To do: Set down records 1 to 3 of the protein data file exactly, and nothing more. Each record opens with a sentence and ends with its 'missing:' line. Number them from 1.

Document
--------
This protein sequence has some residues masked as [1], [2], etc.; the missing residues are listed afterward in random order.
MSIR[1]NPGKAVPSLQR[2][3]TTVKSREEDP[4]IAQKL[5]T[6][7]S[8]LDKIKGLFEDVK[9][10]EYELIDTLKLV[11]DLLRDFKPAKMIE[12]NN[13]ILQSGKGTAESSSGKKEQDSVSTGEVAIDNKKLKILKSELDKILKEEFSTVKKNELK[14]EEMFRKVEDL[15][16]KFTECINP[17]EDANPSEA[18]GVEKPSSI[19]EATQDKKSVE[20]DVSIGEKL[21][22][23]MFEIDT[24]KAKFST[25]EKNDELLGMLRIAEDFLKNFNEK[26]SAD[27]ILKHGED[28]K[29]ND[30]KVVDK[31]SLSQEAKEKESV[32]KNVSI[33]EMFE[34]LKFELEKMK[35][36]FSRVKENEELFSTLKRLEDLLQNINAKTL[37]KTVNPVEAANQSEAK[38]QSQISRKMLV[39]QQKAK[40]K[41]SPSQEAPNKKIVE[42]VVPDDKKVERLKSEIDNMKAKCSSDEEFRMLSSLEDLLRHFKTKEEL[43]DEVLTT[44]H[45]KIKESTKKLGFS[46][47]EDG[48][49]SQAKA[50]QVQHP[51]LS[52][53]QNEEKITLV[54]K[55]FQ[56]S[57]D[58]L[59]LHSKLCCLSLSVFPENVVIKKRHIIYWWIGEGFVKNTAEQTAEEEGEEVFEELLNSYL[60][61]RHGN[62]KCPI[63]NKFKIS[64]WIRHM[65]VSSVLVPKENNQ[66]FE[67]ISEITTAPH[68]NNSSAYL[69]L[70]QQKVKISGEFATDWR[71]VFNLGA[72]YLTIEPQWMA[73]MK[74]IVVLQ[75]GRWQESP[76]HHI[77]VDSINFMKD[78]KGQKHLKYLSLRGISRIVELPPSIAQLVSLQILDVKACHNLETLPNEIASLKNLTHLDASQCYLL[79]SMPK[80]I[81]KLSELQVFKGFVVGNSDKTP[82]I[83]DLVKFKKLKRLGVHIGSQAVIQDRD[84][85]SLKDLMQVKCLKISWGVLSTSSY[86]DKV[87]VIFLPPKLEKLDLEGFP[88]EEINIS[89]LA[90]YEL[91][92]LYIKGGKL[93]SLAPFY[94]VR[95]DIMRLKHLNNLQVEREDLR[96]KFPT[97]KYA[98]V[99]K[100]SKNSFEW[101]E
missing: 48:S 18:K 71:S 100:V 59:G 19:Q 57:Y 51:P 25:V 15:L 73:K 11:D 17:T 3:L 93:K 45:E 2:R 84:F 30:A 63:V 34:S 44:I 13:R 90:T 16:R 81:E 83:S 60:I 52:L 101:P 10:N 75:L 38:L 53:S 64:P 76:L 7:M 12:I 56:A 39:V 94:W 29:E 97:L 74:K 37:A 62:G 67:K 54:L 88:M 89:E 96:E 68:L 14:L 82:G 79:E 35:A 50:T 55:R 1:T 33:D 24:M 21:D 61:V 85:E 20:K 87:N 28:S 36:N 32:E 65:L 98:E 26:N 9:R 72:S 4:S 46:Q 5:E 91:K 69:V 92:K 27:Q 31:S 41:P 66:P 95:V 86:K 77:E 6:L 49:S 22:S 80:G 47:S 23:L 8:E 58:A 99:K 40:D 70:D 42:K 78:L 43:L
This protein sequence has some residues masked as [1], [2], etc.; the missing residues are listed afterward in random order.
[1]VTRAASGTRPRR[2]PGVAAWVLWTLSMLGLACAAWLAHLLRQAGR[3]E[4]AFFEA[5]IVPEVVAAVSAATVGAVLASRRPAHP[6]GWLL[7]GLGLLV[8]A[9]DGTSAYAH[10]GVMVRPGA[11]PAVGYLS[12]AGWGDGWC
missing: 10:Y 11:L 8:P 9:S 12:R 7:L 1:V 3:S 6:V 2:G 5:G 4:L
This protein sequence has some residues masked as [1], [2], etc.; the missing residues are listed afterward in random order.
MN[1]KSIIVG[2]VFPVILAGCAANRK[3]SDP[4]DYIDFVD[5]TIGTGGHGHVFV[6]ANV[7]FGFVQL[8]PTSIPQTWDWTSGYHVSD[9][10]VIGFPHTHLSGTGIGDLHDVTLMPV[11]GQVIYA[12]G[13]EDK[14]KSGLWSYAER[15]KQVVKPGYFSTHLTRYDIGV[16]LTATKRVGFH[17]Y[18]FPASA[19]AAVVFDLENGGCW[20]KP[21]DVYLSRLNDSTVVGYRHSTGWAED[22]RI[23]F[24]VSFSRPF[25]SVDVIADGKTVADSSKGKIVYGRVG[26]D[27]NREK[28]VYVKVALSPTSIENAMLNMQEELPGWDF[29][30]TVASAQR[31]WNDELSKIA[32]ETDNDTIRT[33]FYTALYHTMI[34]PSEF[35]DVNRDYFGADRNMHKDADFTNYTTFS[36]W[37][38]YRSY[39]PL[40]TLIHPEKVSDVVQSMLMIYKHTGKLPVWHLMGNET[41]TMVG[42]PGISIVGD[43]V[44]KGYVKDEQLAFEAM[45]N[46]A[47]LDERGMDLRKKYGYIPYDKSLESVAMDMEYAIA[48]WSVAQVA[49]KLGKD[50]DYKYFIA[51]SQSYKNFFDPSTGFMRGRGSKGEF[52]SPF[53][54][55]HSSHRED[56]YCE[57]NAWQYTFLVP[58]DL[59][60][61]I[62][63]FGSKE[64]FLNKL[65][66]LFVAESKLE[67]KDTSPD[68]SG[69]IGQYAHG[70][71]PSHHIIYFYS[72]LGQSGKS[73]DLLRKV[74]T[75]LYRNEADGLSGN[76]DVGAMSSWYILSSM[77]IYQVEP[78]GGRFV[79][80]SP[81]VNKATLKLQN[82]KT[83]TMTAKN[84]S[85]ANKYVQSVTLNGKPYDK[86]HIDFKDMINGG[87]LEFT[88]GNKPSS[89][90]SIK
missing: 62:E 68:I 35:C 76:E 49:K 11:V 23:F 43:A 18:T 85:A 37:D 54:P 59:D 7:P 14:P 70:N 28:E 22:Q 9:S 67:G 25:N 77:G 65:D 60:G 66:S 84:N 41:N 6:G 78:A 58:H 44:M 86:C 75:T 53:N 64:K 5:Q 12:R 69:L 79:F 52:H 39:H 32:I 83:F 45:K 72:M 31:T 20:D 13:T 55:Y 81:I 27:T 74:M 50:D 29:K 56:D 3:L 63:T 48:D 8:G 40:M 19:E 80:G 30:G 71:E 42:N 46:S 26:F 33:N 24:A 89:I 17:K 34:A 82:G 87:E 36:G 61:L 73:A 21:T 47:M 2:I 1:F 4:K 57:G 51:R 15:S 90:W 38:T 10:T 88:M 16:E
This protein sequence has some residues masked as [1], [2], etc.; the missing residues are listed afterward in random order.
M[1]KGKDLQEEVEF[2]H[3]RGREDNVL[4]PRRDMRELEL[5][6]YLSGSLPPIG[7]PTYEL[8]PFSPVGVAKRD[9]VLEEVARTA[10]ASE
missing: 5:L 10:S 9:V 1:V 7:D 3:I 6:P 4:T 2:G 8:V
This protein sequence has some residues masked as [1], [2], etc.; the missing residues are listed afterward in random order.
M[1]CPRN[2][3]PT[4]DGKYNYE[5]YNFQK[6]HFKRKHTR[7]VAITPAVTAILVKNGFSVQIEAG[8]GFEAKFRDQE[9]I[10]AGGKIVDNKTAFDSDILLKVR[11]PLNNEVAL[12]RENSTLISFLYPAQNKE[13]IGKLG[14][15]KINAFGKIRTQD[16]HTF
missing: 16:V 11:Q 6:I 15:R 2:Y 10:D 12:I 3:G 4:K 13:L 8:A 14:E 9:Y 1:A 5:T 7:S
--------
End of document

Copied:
This protein sequence has some residues masked as [1], [2], etc.; the missing residues are listed afterward in random order.
MSIR[1]NPGKAVPSLQR[2][3]TTVKSREEDP[4]IAQKL[5]T[6][7]S[8]LDKIKGLFEDVK[9][10]EYELIDTLKLV[11]DLLRDFKPAKMIE[12]NN[13]ILQSGKGTAESSSGKKEQDSVSTGEVAIDNKKLKILKSELDKILKEEFSTVKKNELK[14]EEMFRKVEDL[15][16]KFTECINP[17]EDANPSEA[18]GVEKPSSI[19]EATQDKKSVE[20]DVSIGEKL[21][22][23]MFEIDT[24]KAKFST[25]EKNDELLGMLRIAEDFLKNFNEK[26]SAD[27]ILKHGED[28]K[29]ND[30]KVVDK[31]SLSQEAKEKESV[32]KNVSI[33]EMFE[34]LKFELEKMK[35][36]FSRVKENEELFSTLKRLEDLLQNINAKTL[37]KTVNPVEAANQSEAK[38]QSQISRKMLV[39]QQKAK[40]K[41]SPSQEAPNKKIVE[42]VVPDDKKVERLKSEIDNMKAKCSSDEEFRMLSSLEDLLRHFKTKEEL[43]DEVLTT[44]H[45]KIKESTKKLGFS[46][47]EDG[48][49]SQAKA[50]QVQHP[51]LS[52][53]QNEEKITLV[54]K[55]FQ[56]S[57]D[58]L[59]LHSKLCCLSLSVFPENVVIKKRHIIYWWIGEGFVKNTAEQTAEEEGEEVFEELLNSYL[60][61]RHGN[62]KCPI[63]NKFKIS[64]WIRHM[65]VSSVLVPKENNQ[66]FE[67]ISEITTAPH[68]NNSSAYL[69]L[70]QQKVKISGEFATDWR[71]VFNLGA[72]YLTIEPQWMA[73]MK[74]IVVLQ[75]GRWQESP[76]HHI[77]VDSINFMKD[78]KGQKHLKYLSLRGISRIVELPPSIAQLVSLQILDVKACHNLETLPNEIASLKNLTHLDASQCYLL[79]SMPK[80]I[81]KLSELQVFKGFVVGNSDKTP[82]I[83]DLVKFKKLKRLGVHIGSQAVIQDRD[84][85]SLKDLMQVKCLKISWGVLSTSSY[86]DKV[87]VIFLPPKLEKLDLEGFP[88]EEINIS[89]LA[90]YEL[91][92]LYIKGGKL[93]SLAPFY[94]VR[95]DIMRLKHLNNLQVEREDLR[96]KFPT[97]KYA[98]V[99]K[100]SKNSFEW[101]E
missing: 48:S 18:K 71:S 100:V 59:G 19:Q 57:Y 51:P 25:V 15:L 73:K 11:D 17:T 3:L 93:K 45:E 2:R 84:F 30:A 63:V 34:S 44:I 13:R 90:T 16:R 81:E 83:S 60:I 52:L 101:P 10:N 75:L 38:L 53:S 64:P 76:L 7:M 12:I 56:A 39:V 94:W 29:E 97:L 74:K 37:A 62:G 67:K 54:L 88:M 89:E 96:E 68:L 14:L 82:G 79:E 35:A 50:T 55:R 1:T 33:D 24:M 21:D 61:V 85:E 20:K 87:N 28:S 36:N 32:E 65:L 98:E 26:N 9:R 72:S 4:S 46:Q 5:E 91:K 69:V 92:K 27:Q 31:S 41:P 66:P 95:V 86:K 77:E 6:L 49:S 22:S 80:G 47:S 23:L 8:E 58:A 99:K 40:D 70:D 42:K 78:L 43:L
This protein sequence has some residues masked as [1], [2], etc.; the missing residues are listed afterward in random order.
[1]VTRAASGTRPRR[2]PGVAAWVLWTLSMLGLACAAWLAHLLRQAGR[3]E[4]AFFEA[5]IVPEVVAAVSAATVGAVLASRRPAHP[6]GWLL[7]GLGLLV[8]A[9]DGTSAYAH[10]GVMVRPGA[11]PAVGYLS[12]AGWGDGWC
missing: 10:Y 11:L 8:P 9:S 12:R 7:L 1:V 3:S 6:V 2:G 5:G 4:L
This protein sequence has some residues masked as [1], [2], etc.; the missing residues are listed afterward in random order.
MN[1]KSIIVG[2]VFPVILAGCAANRK[3]SDP[4]DYIDFVD[5]TIGTGGHGHVFV[6]ANV[7]FGFVQL[8]PTSIPQTWDWTSGYHVSD[9][10]VIGFPHTHLSGTGIGDLHDVTLMPV[11]GQVIYA[12]G[13]EDK[14]KSGLWSYAER[15]KQVVKPGYFSTHLTRYDIGV[16]LTATKRVGFH[17]Y[18]FPASA[19]AAVVFDLENGGCW[20]KP[21]DVYLSRLNDSTVVGYRHSTGWAED[22]RI[23]F[24]VSFSRPF[25]SVDVIADGKTVADSSKGKIVYGRVG[26]D[27]NREK[28]VYVKVALSPTSIENAMLNMQEELPGWDF[29][30]TVASAQR[31]WNDELSKIA[32]ETDNDTIRT[33]FYTALYHTMI[34]PSEF[35]DVNRDYFGADRNMHKDADFTNYTTFS[36]W[37][38]YRSY[39]PL[40]TLIHPEKVSDVVQSMLMIYKHTGKLPVWHLMGNET[41]TMVG[42]PGISIVGD[43]V[44]KGYVKDEQLAFEAM[45]N[46]A[47]LDERGMDLRKKYGYIPYDKSLESVAMDMEYAIA[48]WSVAQVA[49]KLGKD[50]DYKYFIA[51]SQSYKNFFDPSTGFMRGRGSKGEF[52]SPF[53][54][55]HSSHRED[56]YCE[57]NAWQYTFLVP[58]DL[59][60][61]I[62][63]FGSKE[64]FLNKL[65][66]LFVAESKLE[67]KDTSPD[68]SG[69]IGQYAHG[70][71]PSHHIIYFYS[72]LGQSGKS[73]DLLRKV[74]T[75]LYRNEADGLSGN[76]DVGAMSSWYILSSM[77]IYQVEP[78]GGRFV[79][80]SP[81]VNKATLKLQN[82]KT[83]TMTAKN[84]S[85]ANKYVQSVTLNGKPYDK[86]HIDFKDMINGG[87]LEFT[88]GNKPSS[89][90]SIK
missing: 62:E 68:I 35:C 76:E 49:K 11:V 23:F 43:A 18:T 85:A 37:D 54:P 59:D 7:P 14:P 70:N 28:E 22:Q 9:S 67:G 25:N 77:G 65:D 60:G 66:S 84:N 41:N 6:G 78:A 58:H 44:M 86:C 75:T 53:N 64:K 5:Q 12:R 69:L 79:F 52:H 39:H 32:I 83:F 45:K 72:M 31:T 20:D 13:T 55:Y 81:I 27:T 74:M 50:D 29:K 56:D 3:L 63:T 48:D 8:G 40:M 19:E 80:G 30:G 71:E 42:N 46:S 26:F 33:N 24:A 89:I 17:K 34:A 82:G 87:E 36:G 61:L 73:A 21:T 47:M 2:I 1:F 4:K 57:G 51:R 15:S 90:W 38:T 10:T 88:M 16:E